Blurring Genders between Chicness and Comfort

Style in the name of expression of freedom seemed to have taken the place that elegance used to occupy. Fashion and the codes of dressing well are now represented by sporty — in other words, unisex — clothing. Furthermore, putting on comfortable shoes, feminine lines on men’s wear and masculine patterns on the women’s dress gets more visible.

Only, a few years ago, the phrase “dressing chic” would conjure up images of smart, ladylike clothing. Chic was equivalent to elegance. Matching down to the smallest detail, the clothing making up a woman’s outfi t emphasized femininity and the quality of being refi ned. Classy blouses accompanied beautiful skirts that were each more lovely than the next with their fabric, cut and design. Jackets and dresses were similarly elegant. Their pleats, cut and details emphasized that which was feminine, not tomboyish. Women’s clothing meant an elegant appearance, down to accessories, cuts, fabrics, style and combinations. Women would dress elegantly like real gentlewomen, and men would dress like gentlemen. But today the concept that we refer to as “chic” has changed, with a style emphasizing freedom taking over. The clothing that used to represent the image of a gentleman or a lady is now history, replaced by clothing that does not distinguish between gender, markets or age and is supposedly dynamic and in keeping with the times.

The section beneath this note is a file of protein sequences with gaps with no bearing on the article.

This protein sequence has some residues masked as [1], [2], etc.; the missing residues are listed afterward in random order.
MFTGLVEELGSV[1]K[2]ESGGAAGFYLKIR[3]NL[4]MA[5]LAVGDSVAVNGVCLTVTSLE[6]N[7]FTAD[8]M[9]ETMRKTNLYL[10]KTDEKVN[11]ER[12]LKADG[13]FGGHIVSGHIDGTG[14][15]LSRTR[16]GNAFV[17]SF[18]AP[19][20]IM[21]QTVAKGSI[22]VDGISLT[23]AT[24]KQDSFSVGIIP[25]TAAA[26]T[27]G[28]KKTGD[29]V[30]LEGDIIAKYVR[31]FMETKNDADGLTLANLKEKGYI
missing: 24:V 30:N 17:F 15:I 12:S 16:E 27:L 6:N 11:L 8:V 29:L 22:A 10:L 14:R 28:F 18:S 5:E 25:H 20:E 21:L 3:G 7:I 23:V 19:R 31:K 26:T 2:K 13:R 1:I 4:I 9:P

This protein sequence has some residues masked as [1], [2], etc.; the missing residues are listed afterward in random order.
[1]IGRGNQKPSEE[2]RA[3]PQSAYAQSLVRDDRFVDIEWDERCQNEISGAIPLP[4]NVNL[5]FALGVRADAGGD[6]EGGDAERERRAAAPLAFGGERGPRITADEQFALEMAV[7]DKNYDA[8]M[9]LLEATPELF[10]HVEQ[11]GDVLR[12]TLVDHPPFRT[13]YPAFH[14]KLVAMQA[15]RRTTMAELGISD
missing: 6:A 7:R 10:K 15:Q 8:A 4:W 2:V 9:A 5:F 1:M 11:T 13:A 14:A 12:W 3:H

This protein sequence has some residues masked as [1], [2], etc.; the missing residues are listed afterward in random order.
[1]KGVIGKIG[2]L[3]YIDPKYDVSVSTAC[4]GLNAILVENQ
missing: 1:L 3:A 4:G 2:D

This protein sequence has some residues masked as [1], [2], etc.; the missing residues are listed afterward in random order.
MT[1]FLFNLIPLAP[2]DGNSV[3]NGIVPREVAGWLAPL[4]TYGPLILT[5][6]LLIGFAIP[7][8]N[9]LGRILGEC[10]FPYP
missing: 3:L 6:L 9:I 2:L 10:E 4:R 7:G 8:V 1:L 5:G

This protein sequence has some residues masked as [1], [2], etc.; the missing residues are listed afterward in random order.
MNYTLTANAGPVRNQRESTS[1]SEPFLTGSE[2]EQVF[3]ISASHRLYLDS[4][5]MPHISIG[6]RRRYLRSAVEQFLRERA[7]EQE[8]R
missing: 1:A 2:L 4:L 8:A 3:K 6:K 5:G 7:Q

The fashion of sporty clothing, led by American designers, has spread from high school campuses to every level of society and every age group. As a marketing tool, the words youth, dynamic, free and equal have been introduced to the world of fashion. Clothing of which we say, “Well, it’s practical,” has in a short space of time taken over our closets. Hangers organizing skirts have been replaced with shelves for jeans; in place of classy blouses, smart dresses and detailed cardigans, we now wear the combed cotton shirts that used to be reserved for sleepwear. Even going to work, we wear jeans and T-shirts. With these articles of clothing that we feel we can wear 24hours a day, seven days a week, we think that we’re fashionable. However, it’s of undeniable importance to be able to distinguish between the relationships between fashion and clothing, social structure and culture.

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